“As a first year, you may feel like a fire hydrant. Here, at least you're a well-respected fire hydrant.”

“[Our] Summer Associate Program: Glamorous work, lavish meals, theatre tickets. Your basic deal with the devil.”

“Now that's something you don't often hear in the halls of a law firm: Laughter.”

“In closing, we know you have a choice. So let's talk about our cafeteria.”

As the day when career services was actually allowed to talk to us approached, law school’s delicate balance between classes and the job search began to tip. As if a big bag of gold coins fell on one side of the scales of justice. On November 1, resume workshops began. They instructed on the Harvard Law School resume template, where every resume looks the same, and every student is equally qualified. Anything not legal sounding – any jobs not involving grueling hours of research, any extracurricular activities that don’t have the word “law” in them, any “hobbies” like the sport in which you won an Olympic Gold medal – gets shunted off into a section on the bottom called “interests,” or “personal.”

Frankly, I find it offensive for them to say that one person’s published book is of equal worth and should be treated the same on the resume as another person’s “interest” in “watching reality television.” Yet that’s the advice.

On December 1, when people were finally allowed to send out resumes, it was like a holiday. A holiday for the post office, actually. Classmates racing to the mailboxes at seven in the morning so that their envelopes would be among the first batch sent out, and among the first batch received by the law firms. As if on December 3, a firm would say, “well, we’ve waited two whole days for these resumes to come in – I guess we should probably make our choice today.”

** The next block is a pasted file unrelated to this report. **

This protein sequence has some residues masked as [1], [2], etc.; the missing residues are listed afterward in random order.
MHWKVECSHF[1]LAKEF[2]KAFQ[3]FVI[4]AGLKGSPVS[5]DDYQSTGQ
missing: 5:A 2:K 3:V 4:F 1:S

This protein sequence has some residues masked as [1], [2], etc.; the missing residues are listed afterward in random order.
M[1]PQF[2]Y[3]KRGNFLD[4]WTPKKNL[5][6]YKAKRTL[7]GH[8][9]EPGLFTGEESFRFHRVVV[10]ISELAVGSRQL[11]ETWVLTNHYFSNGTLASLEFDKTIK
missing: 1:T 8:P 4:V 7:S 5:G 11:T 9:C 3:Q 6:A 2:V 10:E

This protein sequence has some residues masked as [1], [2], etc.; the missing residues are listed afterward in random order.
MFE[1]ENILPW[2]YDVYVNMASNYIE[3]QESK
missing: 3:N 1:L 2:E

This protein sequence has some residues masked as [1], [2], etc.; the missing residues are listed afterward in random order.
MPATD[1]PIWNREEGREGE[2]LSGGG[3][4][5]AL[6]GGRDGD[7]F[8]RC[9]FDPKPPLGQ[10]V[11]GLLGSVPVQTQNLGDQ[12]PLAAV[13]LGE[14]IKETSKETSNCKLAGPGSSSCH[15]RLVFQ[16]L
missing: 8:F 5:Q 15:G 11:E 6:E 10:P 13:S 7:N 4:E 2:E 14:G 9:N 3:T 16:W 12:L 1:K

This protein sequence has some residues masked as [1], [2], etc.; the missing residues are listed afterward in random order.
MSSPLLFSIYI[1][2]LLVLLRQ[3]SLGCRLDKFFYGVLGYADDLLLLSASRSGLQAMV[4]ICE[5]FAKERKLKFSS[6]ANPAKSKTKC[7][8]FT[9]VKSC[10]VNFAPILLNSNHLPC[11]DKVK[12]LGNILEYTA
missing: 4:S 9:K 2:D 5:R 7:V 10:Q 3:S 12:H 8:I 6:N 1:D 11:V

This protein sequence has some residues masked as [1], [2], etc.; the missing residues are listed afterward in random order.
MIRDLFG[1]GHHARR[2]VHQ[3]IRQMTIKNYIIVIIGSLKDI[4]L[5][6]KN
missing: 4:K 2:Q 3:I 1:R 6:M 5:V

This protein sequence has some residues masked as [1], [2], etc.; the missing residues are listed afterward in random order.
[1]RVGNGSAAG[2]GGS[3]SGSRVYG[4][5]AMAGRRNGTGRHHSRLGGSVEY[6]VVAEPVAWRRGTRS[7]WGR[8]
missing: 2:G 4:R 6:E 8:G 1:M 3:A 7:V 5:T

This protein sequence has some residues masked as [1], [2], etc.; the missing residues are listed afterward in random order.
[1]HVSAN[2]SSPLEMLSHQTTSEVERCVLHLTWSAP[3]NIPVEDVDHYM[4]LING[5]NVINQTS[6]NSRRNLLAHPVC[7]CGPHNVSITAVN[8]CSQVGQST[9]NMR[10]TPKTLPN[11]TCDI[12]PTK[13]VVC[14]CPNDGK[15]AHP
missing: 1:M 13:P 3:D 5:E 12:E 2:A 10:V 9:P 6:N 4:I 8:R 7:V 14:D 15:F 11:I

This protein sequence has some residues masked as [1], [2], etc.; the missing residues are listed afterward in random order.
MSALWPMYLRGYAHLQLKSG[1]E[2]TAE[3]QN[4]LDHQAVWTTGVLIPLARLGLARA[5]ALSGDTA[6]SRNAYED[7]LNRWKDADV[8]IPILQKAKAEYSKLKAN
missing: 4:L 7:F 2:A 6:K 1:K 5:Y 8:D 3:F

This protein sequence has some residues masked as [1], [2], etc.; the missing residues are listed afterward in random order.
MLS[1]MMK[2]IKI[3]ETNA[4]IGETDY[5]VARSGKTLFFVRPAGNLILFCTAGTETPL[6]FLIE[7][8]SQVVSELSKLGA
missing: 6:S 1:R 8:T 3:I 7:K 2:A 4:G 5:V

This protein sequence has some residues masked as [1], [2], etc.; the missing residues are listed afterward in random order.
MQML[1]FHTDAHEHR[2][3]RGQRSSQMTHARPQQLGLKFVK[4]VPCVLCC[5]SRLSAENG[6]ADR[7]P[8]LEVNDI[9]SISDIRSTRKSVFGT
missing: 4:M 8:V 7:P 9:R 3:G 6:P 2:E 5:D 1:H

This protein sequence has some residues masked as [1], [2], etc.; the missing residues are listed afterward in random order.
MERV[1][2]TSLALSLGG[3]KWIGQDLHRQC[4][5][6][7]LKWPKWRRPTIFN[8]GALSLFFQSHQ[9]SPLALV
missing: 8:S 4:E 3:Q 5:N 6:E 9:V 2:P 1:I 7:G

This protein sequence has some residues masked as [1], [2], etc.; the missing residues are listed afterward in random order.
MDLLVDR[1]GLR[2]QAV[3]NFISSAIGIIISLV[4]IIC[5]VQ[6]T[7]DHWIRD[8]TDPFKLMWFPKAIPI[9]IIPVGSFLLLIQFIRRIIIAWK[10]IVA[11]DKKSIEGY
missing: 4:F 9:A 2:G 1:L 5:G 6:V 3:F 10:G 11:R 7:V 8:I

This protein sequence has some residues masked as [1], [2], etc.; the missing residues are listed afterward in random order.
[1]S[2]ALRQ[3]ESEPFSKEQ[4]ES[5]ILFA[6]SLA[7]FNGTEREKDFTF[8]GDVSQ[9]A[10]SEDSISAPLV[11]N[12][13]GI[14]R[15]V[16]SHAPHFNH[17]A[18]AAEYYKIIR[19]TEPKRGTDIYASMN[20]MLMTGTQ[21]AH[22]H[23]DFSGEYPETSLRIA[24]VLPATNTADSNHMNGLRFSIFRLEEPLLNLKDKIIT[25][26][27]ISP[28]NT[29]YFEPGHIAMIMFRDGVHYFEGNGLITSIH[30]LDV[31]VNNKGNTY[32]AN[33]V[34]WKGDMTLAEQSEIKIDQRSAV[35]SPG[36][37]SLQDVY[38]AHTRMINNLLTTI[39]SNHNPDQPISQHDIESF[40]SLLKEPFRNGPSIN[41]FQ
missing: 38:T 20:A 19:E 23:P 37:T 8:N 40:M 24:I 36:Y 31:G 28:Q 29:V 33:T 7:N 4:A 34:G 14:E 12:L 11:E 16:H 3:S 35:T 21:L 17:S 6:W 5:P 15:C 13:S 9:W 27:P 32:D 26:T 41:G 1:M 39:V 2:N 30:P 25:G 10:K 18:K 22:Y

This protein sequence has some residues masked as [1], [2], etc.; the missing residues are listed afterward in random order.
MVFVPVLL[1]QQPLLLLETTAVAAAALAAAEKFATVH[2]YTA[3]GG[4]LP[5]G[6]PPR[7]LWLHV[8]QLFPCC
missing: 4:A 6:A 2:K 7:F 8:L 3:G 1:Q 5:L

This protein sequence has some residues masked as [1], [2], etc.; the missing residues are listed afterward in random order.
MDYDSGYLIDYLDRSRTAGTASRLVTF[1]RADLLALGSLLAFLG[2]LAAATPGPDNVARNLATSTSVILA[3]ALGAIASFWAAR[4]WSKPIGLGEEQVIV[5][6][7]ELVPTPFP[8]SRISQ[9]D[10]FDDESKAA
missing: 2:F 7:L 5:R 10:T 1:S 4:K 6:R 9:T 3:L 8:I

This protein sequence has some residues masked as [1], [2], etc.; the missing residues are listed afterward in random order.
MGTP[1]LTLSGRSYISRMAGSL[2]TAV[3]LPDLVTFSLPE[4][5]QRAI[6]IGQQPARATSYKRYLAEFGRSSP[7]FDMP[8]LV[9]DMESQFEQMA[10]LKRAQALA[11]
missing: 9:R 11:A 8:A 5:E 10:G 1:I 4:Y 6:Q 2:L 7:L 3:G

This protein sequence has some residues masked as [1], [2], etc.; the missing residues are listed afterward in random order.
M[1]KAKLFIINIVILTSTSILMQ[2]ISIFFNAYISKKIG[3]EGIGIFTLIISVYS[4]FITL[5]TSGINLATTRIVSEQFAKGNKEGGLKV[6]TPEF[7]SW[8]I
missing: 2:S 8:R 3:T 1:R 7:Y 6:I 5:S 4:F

One of my friends stamped “confidential” on all of his envelopes, so that the secretaries wouldn’t open them and throw them away. I asked him if he thought a working lawyer might be bothered by the fact that his “confidential” mail was simply a resume from a law student and throw it out, and whether it might be better for the secretary to open it, since she probably had a whole pile of resumes she was collecting. He didn’t think my reasoning made any sense. After all, why wouldn’t a lawyer want to read his resume? He does, after all, go to Harvard Law School.

A bunch of firms came to campus for a job fair. However, none of them were hiring first year students. They were here in preparation for next year – so we would remember their names and send them our resumes for a second-year summer job. As if anyone did actual research on individual firms and didn’t just use the mail merge files that we were provided for each major city.

Actually, there was a competition to be one of the people on the “mail merge verification committee.” The opportunity to call the firms, speak with the recruiter to verify the mailing address – and introduce yourself so she knows your name – seemed too great to pass up for lots of people. Anyway, it seemed as if the real goal of the firms at the job fair was to bribe us for our resumes. They had glossy brochures, pens, highlighters, mouse pads, keychains, yo-yos, t-shirts, bookmarks, calendars, and stress balls to distribute (the entire Oriental Trading Company catalog, in full color). The choice to distribute stress balls seemed a bit odd – was it a subtle admission of what life at a law firm would actually be like?